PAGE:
The act of creating and the enjoyment of nature is central in the Christian tradition . To a Christian, the natural world is a living, breathing reminder of the artistry of an all-powerful God. Each new discovery about the natural world adds to the Christian’s long list of reasons to cherish what is naturally good in this world. The process of learning more about the secrets of beautiful nature thus becomes a way to reveal some of the mystery of a hidden (not distant) God; the natural world and the mysteries it holds parallels the mystery of God’s glory. A striking aspect about the beauty of nature is not only that it is hidden, but that it is hidden so well. There is no shortage of rocks on the earth – mostly a dull, gray color, all covered in dirt, and all generally unassuming to the untrained eye. But within any one of them there could be a beautiful geode, a cache of gold ore, or a delicate fossil from another life. Or think of the surprise and delight of the first person who picked up an ugly clam to cook dinner just to find a beautiful pearl nested inside. Beauty is everywhere in nature – we need only to look carefully. Similarly, the mysteries of God, though the whole of humanity will never unveil all of them, are accessible with a little detective work and persistence.
The Christian faith is unique in that it suggests that humans are not only capable of but are designed for a relationship with God. Throughout life on earth, the Christian is tasked with the seemingly impossible task of getting to know a God that he cannot even see. How does one know a hidden God? An incomplete but critical part of an answer to this question is through His creation. Just as one can learn about a writer by studying her works, so too can humanity learn more about God by beholding His earth and all that it contains. This does not mean that the Christian is meant to drop everything and either become a biologist or start pitching a long-term tent in the middle of the nearest National Forest. Instead, the Christian has a different lens through which he observes and interprets the natural world – one which gives him greater reverence for and understanding of the God behind the paintbrush.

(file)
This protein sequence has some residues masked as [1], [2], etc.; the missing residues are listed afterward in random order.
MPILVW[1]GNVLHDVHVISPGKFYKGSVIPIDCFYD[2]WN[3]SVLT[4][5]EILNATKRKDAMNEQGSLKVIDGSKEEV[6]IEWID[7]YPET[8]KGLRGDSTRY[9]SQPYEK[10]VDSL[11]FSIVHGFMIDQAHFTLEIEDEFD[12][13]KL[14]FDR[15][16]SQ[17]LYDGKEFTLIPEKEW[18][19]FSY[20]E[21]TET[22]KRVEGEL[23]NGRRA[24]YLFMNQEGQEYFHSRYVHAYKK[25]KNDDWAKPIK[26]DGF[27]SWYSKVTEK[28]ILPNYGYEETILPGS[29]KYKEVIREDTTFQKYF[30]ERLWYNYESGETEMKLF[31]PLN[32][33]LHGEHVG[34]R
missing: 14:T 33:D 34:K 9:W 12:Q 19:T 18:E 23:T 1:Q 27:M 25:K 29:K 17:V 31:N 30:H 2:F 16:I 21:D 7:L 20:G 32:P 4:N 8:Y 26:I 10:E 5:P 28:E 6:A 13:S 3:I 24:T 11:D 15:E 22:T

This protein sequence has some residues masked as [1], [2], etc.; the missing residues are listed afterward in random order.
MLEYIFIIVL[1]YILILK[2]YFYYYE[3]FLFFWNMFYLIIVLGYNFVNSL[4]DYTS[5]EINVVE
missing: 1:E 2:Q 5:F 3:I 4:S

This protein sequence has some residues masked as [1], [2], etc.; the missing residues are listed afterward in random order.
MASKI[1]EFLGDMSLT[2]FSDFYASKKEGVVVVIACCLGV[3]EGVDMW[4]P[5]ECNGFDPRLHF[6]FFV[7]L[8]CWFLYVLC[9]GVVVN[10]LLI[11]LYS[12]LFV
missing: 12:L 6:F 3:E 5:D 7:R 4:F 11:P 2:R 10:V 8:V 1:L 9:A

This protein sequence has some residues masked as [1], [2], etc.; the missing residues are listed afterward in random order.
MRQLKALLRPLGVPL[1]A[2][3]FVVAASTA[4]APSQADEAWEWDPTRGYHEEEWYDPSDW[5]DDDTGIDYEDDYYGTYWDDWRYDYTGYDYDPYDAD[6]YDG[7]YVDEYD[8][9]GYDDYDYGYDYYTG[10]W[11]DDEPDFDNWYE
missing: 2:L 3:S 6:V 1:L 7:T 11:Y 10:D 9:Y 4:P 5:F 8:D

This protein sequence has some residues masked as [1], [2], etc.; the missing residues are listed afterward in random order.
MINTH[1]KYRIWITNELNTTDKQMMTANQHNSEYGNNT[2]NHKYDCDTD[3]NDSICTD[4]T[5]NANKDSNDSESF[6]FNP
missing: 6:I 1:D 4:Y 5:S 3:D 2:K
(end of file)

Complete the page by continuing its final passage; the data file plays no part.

The ultimate easter egg of the beauty of God’s creation, however, is perhaps the most hidden, simply because it is so obvious it doesn’t seem it could possibly be the right answer. Later in Genesis, in verse 27, we learn that man and woman were made in the image of the Creator Himself . Humanity is both in and above nature – we are made for it, to enjoy it, but we are also made to subdue it and care for it. As the Christian seeks to know God and revere His glory through the natural beauty around him, the clearest examples of who God is exist in the 8 billion images who walk the earth beside him. If we seek the beauty of God, we need look no further than the reflection in the mirror. Still, if humankind is the foundation of the beauty of creation, then the rest of the world is the frosting on the cake. The Creator of the universe has created a world of abundant beauty and mystery – what a joy and privilege that we can behold some of what He has hidden for us in plain sight.
Kylie Howerter, Social Media Director
Kylie is a senior from Littleton, CO studying psychology and business at Vanderbilt.
- Henry David Thoreau. 1854. Walden. Emphasis added.
- Olsen, Reed N., Terrel Gallaway, and David Mitchell. 2014. “Modeling US Light Pollution.” Journal of Environmental Planning and Management 57 (5–6): 883–903.
- Immanuel Kant, and Paul Guyer. 2000. Critique of the Power of Judgment. The Cambridge Edition of the Works of Immanuel Kant. Cambridge, UK: Cambridge University Press.
- Reiter, Aviv. 2021. “Kant on the Aesthetic Ideas of Beautiful Nature.” The British Journal of Aesthetics 61 (4): 403–19.
- Genesis 1:1, English Standard Version
- Genesis 1:27, English Standard Version